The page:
If today's David versus the Giant-killer final has half the drama of yesterday's semifinals, Stanley St is in for a sparkling finale to what has been a watery fortnight.
World No 5 David Ferrer meets No 68, the unseeded Olivier Rochus, in the final of the Heineken Open. It's a clash of two counter-punchers, men whose scampering feet and court sense are their biggest weapons.
Ferrer has more pedigree. They've met seven times on tour and the Spaniard leads 5-2. On hard courts it's closer, 3-2, and in their only previous meeting here, in 2006, Rochus whipped Ferrer 6-2, 6-0.
"It will be difficult," Ferrer said. "He has played unbelievable tennis this week. I will have to play my best tennis to win."
While top seed and defending champion Ferrer mopped up compatriot Fernando Verdasco with relative ease, the first semifinal had wild momentum swings, challenging conditions, questionable line calling and an embarrassing case of poor crowd etiquette.
Belgian Rochus prevailed, winning a two-and-a-half hour thriller 6-7 (4), 6-1, 6-4 against another big little man, Philipp Kohlschreiber. He has become the marathon man, battling a cold to slog away on court for 10 hours this week, close to twice as long as Ferrer who had a first-round bye.
The first semifinal was never brilliant - gusty conditions prevented that - but it was enthralling and, like a good soap opera, the drama distilled into an epic last game.
Twice Kohlschreiber was hurt by line calls that could have gone his way. Rochus hit a forehand that looked a smidgen wide, while Kohlschreiber appeared to smudge the junction of the base and sideline on a drive that was called wide.
That was but a minor irritation for Kohlschreiber, who was battling himself as much as Rochus from the second set on. At deuce in the pivotal 10th game of the final set, the German was upset by a phone conversation in a courtside hospitality box.
Kohlschreiber loudly remonstrated with the box-goers after framing a routine groundstroke, which gave Rochus match point.
Rochus converted the match point, Kohlschreiber ripped off his wrist band in disgust and hurled it in the direction of the offending box, storming off the court without acknowledging the crowd.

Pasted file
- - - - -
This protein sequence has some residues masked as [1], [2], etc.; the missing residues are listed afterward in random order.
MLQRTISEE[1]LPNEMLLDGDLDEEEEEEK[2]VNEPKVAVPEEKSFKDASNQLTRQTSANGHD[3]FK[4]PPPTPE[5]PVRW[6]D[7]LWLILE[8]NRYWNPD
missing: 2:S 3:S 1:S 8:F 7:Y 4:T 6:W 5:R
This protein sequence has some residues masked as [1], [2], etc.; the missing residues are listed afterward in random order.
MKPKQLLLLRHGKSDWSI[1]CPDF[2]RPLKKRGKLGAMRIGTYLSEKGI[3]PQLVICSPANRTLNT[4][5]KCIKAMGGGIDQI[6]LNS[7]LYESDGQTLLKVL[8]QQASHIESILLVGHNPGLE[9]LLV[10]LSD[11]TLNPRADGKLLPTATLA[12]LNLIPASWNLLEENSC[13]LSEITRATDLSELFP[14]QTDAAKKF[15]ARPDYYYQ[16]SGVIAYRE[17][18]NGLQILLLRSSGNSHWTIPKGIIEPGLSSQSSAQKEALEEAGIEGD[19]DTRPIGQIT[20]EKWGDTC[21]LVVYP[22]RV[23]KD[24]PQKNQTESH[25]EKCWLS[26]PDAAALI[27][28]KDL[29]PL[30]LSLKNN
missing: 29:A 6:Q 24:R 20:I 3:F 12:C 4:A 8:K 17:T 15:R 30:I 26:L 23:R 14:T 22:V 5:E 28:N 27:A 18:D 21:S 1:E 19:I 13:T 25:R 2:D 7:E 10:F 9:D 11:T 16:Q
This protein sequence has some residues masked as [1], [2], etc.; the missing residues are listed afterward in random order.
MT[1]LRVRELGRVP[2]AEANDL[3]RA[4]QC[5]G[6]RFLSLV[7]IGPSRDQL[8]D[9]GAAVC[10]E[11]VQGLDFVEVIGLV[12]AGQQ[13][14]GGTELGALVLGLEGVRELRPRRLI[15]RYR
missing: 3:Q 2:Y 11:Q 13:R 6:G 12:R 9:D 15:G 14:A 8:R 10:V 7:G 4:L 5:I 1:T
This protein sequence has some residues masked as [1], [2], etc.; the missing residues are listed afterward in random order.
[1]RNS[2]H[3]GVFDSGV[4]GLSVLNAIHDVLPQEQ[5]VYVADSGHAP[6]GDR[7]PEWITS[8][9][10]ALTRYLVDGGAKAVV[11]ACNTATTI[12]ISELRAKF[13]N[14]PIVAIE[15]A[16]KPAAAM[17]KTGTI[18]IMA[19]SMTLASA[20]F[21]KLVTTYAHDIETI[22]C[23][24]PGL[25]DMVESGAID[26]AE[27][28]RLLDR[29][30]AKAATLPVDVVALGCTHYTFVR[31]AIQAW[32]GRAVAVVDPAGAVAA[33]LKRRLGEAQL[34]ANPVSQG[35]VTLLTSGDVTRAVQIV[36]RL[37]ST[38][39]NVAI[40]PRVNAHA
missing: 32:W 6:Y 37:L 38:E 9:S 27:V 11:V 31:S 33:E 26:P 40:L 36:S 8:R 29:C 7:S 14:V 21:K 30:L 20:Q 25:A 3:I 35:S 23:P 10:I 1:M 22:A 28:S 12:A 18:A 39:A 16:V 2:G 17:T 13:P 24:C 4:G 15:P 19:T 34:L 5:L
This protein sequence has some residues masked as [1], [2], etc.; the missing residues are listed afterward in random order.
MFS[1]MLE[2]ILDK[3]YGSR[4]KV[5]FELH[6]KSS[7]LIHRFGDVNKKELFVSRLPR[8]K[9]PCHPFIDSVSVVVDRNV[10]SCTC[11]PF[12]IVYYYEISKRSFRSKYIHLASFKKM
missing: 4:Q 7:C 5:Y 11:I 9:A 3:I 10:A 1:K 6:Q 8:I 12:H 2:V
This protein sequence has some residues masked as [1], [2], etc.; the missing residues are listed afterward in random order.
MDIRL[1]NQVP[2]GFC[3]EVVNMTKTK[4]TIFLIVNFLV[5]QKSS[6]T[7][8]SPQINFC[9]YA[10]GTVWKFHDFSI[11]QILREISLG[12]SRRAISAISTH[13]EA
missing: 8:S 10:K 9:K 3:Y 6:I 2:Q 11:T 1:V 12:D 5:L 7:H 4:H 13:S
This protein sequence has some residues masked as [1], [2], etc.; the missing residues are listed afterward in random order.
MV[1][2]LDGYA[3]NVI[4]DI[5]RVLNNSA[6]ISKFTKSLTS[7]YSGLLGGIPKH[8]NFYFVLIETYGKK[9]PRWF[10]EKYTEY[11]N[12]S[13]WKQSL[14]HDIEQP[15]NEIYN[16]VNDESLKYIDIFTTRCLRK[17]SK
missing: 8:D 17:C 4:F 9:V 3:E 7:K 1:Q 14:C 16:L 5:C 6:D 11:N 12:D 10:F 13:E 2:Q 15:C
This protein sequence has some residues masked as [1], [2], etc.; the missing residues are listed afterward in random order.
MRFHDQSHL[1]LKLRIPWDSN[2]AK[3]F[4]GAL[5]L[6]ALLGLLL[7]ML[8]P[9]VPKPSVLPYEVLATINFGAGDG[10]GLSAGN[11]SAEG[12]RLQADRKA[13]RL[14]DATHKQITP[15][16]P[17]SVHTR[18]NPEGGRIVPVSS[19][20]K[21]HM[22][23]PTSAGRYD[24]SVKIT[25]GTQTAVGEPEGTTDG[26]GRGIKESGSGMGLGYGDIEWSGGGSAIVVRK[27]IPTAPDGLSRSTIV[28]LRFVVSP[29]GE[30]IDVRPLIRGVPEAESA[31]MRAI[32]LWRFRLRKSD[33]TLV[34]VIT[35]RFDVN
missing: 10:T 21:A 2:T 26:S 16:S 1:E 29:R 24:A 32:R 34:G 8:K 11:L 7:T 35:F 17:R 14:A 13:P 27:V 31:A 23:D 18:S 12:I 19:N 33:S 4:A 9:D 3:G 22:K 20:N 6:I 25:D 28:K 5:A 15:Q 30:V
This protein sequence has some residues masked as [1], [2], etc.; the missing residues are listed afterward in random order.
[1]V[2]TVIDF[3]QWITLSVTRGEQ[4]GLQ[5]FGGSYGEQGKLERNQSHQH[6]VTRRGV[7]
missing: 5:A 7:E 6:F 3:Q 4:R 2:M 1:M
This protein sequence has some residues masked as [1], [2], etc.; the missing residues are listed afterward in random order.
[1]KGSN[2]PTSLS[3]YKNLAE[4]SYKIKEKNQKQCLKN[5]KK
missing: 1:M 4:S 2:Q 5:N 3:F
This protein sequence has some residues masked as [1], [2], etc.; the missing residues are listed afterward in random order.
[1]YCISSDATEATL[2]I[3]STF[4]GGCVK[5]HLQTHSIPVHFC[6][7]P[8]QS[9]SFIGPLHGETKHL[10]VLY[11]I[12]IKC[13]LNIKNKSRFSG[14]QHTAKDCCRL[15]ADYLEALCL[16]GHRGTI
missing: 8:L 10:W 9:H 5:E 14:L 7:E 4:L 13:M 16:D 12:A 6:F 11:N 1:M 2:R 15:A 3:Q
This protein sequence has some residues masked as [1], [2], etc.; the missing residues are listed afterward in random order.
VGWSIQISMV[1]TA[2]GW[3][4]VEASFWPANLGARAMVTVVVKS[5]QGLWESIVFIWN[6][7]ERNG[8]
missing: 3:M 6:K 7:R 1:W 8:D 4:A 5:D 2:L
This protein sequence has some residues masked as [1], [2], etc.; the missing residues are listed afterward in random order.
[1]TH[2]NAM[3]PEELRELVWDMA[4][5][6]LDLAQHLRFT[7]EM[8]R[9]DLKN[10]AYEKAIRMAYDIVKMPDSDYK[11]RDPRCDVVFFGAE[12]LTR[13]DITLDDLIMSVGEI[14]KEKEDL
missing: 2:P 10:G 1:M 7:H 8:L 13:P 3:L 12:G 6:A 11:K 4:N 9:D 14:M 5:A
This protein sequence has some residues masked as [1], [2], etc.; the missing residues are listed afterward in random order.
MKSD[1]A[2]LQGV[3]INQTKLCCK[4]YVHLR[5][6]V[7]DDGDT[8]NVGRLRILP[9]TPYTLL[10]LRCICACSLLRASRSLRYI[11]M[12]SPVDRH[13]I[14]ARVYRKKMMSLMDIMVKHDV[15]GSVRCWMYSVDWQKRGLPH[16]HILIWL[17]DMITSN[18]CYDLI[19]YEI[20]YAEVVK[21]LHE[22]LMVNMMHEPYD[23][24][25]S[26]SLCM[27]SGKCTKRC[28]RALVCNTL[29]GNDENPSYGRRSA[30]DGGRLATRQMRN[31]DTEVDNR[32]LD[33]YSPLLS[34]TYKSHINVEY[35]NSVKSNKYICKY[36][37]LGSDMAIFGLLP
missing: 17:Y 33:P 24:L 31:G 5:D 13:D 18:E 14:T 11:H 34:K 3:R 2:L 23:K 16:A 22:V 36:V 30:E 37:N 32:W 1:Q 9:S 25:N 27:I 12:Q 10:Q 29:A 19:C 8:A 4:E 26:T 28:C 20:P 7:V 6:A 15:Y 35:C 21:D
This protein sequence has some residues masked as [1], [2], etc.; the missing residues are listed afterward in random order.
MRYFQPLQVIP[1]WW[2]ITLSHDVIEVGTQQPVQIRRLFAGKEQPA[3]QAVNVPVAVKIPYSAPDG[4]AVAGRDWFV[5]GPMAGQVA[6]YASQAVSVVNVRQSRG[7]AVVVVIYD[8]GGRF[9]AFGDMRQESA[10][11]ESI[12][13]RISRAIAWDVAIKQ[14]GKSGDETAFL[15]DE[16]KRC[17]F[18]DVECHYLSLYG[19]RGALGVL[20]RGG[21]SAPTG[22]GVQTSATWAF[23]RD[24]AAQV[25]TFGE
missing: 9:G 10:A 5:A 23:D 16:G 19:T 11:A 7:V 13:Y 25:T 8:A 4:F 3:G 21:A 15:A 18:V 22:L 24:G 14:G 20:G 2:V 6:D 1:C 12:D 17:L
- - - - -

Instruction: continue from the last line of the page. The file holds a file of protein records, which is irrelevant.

A member sitting in the box said Kohlschreiber yelled at them "stop talking on your f***ing phone".
While the Weekend Herald was speaking to the corporate guests, Tennis NZ chief executive Steve Johns visited the box to give them a timely reminder of tennis etiquette. They were eventually asked to leave.
The conditions also caused frustration, but the Belgian found it easier to keep calm and carry on.
"The conditions were very tough and Philipp got more annoyed than I did with the wind," he said.
"The last game I was [serving] against the wind, it was blowing so much the ball was going everywhere. I just had to play the best I can, but so much stress, pressure."
The diminutive Belgian, who considered pulling out earlier in the week, was feeling surprisingly good despite the tough run of matches. "I think my body is getting used to playing a lot so I should be okay."
Verdasco and Ferrer had to come back on at 11am yesterday, Verdasco to complete his quarter-final, while the top seed had to start his.
Ferrer looked in trouble in the third set but reeled off five largely untroubled games. Verdasco never pushed Ferrer as hard, but that was due to the top seed's quality.
"It was my best match of the week," Ferrer said.
Right handed, one-handed backhand
ATP ranking: 68
Career titles: 2
Career prize money: US$4,409,973
bt Tobias Kamke 7-5, 6-4
bt Thomaz Belluci 7-6 (6), 5-7, 7-6(5)
bt Benoit Paire 6-3, 6-7(5), 7-6(4)
bt P. Kohlschreiber 6-7(4), 6-1, 6-4
Right-handed, two-handed backhand
ATP ranking: 5
Career titles: 11
Career prize money: US$12,639,747
bt Lukas Rosol 6-2, 6-4
bt Alejandro Falla 6-4, 4-6, 6-3
bt Fernando Verdasco 6-3, 6-4